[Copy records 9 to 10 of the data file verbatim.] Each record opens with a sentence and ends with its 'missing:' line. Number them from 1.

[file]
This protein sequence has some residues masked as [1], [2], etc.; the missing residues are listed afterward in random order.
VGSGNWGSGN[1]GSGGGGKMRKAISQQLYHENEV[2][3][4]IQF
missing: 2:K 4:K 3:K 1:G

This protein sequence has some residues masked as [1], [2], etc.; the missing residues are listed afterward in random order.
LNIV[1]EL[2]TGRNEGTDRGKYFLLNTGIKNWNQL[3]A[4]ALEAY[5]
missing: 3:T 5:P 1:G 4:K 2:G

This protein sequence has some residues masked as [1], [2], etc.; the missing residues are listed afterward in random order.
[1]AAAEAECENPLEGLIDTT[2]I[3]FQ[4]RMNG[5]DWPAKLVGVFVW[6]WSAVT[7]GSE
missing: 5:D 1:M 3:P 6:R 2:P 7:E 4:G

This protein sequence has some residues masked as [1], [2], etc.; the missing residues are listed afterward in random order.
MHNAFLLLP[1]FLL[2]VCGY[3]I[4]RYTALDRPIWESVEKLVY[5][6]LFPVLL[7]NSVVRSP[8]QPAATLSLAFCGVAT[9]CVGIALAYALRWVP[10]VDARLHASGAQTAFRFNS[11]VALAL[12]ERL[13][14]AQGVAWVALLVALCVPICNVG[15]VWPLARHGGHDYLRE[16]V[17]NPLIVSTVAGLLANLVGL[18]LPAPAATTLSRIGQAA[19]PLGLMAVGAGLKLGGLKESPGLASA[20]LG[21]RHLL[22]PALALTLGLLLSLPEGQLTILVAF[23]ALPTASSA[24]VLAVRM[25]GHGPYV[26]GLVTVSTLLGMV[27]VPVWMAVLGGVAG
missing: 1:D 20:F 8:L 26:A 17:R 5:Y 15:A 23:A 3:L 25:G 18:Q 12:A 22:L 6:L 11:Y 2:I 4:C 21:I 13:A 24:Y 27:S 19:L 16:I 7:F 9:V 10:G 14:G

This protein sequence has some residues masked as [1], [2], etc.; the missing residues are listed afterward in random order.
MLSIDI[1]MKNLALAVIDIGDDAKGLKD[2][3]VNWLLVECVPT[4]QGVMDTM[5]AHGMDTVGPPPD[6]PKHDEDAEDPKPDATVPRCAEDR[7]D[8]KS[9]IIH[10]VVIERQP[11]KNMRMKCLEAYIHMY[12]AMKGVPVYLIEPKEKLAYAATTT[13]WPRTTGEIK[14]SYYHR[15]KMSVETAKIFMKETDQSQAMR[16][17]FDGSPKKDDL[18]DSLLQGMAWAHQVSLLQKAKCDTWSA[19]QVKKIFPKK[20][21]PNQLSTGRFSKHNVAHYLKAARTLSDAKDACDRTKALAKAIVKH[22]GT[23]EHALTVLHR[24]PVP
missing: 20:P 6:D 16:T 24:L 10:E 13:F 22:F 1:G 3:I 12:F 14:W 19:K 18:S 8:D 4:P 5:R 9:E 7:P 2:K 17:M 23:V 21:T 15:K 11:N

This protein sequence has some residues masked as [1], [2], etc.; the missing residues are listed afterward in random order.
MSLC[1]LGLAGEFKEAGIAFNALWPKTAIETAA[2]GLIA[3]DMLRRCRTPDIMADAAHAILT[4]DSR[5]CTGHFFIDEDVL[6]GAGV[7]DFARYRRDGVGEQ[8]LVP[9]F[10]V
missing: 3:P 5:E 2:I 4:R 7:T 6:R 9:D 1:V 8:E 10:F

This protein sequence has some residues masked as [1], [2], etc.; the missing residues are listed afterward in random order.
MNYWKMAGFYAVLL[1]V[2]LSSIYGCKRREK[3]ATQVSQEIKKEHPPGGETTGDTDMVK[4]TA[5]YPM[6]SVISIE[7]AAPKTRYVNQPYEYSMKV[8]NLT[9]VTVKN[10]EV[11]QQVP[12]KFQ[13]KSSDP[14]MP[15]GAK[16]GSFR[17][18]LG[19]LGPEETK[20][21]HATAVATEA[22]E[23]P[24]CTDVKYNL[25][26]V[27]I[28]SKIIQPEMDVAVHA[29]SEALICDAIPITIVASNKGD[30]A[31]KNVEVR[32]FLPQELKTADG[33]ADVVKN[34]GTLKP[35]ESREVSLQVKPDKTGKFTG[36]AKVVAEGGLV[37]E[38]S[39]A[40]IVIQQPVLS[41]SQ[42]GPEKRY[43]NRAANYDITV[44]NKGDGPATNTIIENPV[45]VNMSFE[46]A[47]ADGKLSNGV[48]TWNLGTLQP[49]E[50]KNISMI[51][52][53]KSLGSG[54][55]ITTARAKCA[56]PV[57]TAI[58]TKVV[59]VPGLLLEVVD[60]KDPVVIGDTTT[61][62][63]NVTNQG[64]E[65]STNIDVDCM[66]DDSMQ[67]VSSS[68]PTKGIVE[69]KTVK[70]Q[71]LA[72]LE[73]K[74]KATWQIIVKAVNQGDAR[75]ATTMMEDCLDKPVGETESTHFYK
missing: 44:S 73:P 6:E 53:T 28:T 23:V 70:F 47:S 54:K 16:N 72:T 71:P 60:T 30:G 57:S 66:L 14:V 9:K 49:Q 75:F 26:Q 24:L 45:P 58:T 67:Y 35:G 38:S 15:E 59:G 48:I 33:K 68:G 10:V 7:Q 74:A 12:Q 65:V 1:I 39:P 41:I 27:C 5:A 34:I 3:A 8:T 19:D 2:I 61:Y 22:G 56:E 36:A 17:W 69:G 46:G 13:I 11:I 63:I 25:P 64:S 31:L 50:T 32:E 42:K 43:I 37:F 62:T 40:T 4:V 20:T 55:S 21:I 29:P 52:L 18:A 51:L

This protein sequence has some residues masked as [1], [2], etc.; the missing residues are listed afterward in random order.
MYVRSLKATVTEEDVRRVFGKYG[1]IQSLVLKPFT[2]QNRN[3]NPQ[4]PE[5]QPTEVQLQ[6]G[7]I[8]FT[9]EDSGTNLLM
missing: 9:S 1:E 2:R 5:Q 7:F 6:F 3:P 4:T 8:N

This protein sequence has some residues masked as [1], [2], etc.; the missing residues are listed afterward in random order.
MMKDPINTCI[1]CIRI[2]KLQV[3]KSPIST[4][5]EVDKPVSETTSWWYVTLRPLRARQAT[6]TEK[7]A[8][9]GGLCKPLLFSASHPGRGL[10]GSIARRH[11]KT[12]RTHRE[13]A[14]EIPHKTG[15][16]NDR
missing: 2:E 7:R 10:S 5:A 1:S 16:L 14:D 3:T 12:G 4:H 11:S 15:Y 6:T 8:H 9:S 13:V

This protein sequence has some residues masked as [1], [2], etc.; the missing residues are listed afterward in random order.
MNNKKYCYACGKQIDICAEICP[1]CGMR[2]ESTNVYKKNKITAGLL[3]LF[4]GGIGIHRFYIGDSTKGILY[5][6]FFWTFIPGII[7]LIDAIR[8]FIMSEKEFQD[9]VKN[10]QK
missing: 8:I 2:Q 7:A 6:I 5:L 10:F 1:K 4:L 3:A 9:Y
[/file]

This protein sequence has some residues masked as [1], [2], etc.; the missing residues are listed afterward in random order.
MMKDPINTCI[1]CIRI[2]KLQV[3]KSPIST[4][5]EVDKPVSETTSWWYVTLRPLRARQAT[6]TEK[7]A[8][9]GGLCKPLLFSASHPGRGL[10]GSIARRH[11]KT[12]RTHRE[13]A[14]EIPHKTG[15][16]NDR
missing: 2:E 7:R 10:S 5:A 1:S 16:L 14:D 3:T 12:G 4:H 11:S 15:Y 6:T 8:H 9:S 13:V

This protein sequence has some residues masked as [1], [2], etc.; the missing residues are listed afterward in random order.
MNNKKYCYACGKQIDICAEICP[1]CGMR[2]ESTNVYKKNKITAGLL[3]LF[4]GGIGIHRFYIGDSTKGILY[5][6]FFWTFIPGII[7]LIDAIR[8]FIMSEKEFQD[9]VKN[10]QK
missing: 8:I 2:Q 7:A 6:I 5:L 10:F 1:K 4:L 3:A 9:Y